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An efficient workflow for reproducible science (talk at SciPy 2013)

On Github tbekolay / scipy2013-workflow

An efficient workflow for reproducible science

Trevor Bekolay University of Waterloo

PhD student at the University of Waterloo I want to talk about mostly how I am currently working such that my science is reproducible. No overarching tool, just a set of tips. What I wish I'd known when I started my PhD

Recreatability + openness

⇒ reproducibility

Reproducibility is the goal, but in order to do that we first need recreatability Reproducible = read a paper; given that text, independently set up and do the experiment. Recreatable = given access to everything that went into producing a paper, recreate it. Recreatability should be a given, but it's not, it's hard Difficulty with recreatability is understandable, but inexcusable My thought: make your own work recreatable, release it in the open, and reproducibility will follow
Read literature Form hypothesis Try stuff out Produce a research artifact A scientist does a lot of things This talk is focused on this last part, producing an artifact to be consumed by others We don't talk about this part enough You may completely disagree with me * That's great, but provide alternatives

Ideal workflow

Recreatable Simple (the fewer tools the better) Fast (able to see the result of changes) What does the ideal workflow look like? Recreatability is number 1 Sometimes comes at the expense of simplicity or speed These three are all in conflict * How to get all three of these, or at least close?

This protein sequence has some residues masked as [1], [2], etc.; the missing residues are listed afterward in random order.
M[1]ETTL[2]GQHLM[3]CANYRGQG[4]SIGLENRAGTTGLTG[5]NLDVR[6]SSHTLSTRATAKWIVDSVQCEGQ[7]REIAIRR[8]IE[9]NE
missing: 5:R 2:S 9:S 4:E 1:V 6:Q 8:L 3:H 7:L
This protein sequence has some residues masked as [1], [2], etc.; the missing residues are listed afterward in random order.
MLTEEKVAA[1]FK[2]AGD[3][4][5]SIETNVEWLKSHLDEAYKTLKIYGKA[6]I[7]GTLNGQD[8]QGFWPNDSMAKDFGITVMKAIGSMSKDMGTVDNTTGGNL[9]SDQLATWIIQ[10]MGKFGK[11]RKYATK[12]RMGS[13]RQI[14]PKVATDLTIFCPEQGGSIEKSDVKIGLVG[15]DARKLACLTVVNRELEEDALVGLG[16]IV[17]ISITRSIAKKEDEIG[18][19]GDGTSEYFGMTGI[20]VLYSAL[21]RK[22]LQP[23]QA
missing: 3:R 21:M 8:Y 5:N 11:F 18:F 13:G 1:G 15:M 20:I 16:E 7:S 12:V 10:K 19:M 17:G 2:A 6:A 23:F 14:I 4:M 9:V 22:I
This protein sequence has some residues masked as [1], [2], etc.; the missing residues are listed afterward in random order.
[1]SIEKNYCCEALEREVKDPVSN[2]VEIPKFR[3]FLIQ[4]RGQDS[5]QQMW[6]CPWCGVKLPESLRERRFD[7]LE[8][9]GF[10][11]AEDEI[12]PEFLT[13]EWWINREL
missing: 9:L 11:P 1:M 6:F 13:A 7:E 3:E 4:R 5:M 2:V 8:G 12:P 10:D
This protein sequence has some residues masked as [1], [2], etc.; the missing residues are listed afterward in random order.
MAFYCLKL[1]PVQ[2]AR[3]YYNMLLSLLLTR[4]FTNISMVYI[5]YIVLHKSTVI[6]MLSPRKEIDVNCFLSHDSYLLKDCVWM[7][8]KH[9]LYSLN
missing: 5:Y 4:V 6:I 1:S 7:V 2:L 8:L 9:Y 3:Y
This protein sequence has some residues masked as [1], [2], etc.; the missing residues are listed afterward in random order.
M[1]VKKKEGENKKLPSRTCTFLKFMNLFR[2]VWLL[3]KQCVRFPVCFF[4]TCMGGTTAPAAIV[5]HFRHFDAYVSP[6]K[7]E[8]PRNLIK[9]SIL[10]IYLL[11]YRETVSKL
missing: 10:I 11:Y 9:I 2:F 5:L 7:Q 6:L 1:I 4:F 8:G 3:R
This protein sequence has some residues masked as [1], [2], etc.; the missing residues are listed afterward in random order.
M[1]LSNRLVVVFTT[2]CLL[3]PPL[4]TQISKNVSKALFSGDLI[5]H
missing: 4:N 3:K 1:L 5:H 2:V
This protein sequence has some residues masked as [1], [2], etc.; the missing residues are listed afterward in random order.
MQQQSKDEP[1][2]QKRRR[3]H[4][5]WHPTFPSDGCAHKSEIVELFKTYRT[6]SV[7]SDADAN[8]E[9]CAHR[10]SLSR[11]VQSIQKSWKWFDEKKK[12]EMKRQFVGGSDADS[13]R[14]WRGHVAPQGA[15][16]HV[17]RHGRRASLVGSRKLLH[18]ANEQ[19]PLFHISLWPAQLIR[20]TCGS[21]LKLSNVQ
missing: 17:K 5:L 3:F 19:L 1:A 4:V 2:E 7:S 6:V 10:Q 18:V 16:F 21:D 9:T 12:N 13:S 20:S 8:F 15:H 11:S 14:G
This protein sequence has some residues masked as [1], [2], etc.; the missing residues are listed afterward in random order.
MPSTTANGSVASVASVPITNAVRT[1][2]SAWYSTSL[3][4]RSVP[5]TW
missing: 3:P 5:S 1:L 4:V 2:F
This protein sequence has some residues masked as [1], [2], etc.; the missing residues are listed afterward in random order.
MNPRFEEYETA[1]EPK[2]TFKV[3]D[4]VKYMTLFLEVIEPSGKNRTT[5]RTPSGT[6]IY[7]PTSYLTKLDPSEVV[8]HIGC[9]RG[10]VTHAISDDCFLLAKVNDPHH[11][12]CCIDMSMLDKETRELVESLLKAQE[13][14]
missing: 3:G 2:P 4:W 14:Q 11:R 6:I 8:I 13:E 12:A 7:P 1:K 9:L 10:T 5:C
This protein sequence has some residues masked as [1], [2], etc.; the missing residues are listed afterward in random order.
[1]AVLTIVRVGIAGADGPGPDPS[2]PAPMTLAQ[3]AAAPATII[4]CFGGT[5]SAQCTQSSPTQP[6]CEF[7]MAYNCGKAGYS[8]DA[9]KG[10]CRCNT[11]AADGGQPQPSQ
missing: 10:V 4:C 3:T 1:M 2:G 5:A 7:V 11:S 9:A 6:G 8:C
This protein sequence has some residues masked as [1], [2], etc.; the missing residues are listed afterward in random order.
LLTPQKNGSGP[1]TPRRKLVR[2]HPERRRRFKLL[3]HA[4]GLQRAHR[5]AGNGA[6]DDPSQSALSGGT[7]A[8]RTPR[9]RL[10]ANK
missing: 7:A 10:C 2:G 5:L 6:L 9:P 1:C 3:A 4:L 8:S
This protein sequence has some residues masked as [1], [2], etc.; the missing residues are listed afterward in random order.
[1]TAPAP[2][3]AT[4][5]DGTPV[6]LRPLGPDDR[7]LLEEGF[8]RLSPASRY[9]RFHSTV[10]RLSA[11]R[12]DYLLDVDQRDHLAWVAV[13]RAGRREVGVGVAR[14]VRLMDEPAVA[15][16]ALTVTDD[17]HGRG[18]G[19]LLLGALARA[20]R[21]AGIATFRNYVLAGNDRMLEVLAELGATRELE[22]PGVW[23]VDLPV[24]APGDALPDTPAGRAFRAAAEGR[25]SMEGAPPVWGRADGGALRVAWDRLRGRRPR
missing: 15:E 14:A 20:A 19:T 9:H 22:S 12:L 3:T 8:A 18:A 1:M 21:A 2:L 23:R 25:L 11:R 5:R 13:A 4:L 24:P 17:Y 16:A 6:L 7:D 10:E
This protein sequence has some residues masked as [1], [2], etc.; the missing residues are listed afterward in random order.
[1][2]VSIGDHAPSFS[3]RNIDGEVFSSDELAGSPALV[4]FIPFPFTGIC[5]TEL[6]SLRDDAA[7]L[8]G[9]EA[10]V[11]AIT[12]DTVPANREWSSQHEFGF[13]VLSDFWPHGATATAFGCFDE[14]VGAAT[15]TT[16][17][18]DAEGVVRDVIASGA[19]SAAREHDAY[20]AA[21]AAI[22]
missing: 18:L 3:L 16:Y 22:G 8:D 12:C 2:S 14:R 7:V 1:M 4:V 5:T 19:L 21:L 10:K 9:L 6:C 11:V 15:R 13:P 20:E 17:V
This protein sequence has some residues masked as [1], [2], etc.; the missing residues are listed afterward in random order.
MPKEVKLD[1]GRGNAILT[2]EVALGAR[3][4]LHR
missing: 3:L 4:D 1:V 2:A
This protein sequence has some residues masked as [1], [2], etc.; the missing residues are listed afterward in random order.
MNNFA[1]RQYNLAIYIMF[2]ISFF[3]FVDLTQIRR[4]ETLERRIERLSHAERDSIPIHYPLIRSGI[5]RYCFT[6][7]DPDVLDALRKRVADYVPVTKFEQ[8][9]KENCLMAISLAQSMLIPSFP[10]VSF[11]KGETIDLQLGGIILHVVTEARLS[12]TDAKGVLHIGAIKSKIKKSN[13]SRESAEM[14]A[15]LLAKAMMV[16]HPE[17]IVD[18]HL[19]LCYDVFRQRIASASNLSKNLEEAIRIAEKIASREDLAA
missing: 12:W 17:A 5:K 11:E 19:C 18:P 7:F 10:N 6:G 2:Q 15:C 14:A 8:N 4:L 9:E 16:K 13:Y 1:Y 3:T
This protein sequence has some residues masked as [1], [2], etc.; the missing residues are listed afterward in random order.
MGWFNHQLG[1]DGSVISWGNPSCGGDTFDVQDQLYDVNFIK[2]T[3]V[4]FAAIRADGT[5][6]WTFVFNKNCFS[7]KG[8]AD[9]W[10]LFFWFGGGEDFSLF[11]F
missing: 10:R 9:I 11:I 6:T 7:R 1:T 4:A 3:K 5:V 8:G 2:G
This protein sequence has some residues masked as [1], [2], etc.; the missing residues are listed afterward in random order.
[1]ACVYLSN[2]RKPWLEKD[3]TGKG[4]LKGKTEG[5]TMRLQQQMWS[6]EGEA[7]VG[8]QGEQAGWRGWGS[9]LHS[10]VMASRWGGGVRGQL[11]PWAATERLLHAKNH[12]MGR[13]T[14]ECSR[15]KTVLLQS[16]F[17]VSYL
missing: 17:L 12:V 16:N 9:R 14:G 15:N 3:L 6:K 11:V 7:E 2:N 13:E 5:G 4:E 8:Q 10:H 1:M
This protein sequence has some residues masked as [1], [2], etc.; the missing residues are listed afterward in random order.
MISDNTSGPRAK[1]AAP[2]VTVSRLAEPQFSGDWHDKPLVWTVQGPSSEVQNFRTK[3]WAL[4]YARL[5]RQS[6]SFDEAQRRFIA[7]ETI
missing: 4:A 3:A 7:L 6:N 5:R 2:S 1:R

git clone
  download_data convert plot combine all paper

This is what I've done now This isn't just a complicated figure, it's a whole 22 page paper with multiple complicated figures * Here's what I learned in getting to that point

1 project : 1 directory

Tip 1
  • When you start making an artifact, make a new directory
People consume your research as the artifact Only include what you did to make that artifact There will be some duplication, but so what Also means you can put this in version control * The sooner the better!

Use virtualenv

Tip 2
and virtualenvwrapper

Use --no-site-packages (the default now) cd /project/dir && setvirtualenvproject pip install <package> pip freeze > requirements.txt Wish I had more time to talk about virtualenv! Trust me: it's worth learning Install new packages at a whim When you're done, pip freeze to make a requirements.txt

Make packages from duplicate code

Tip 3
  • You can never totally get rid of duplicate code
  • Consider making (pip installable) Python packages
Give up on having absolutely no duplicate code Kind of nice to see your progress anyhow If you repeat a ton, you're doing something novel Put it on PyPI * PyPI has a lot of crap on it, it'll be fine

Put forgettablesin a README

Tip 4 usage
download_data -- Downloads data from figshare
convert -- Convert any CSVs in data/ to HDF5

- libpng (apt-get install libpng-dev)
- python
- pip
- Packages in requirements.txt
README should contain anything you're worried about forgetting Write it for yourself

Directory structure

Tip 5
  • data
  • figures
  • paper
  • plots
  • scripts
  • requirements.txt
This is (roughly) how a paper gets made Our directory structure should reflect this * Subdirectories should be clear

Decouple analysis

Tip 6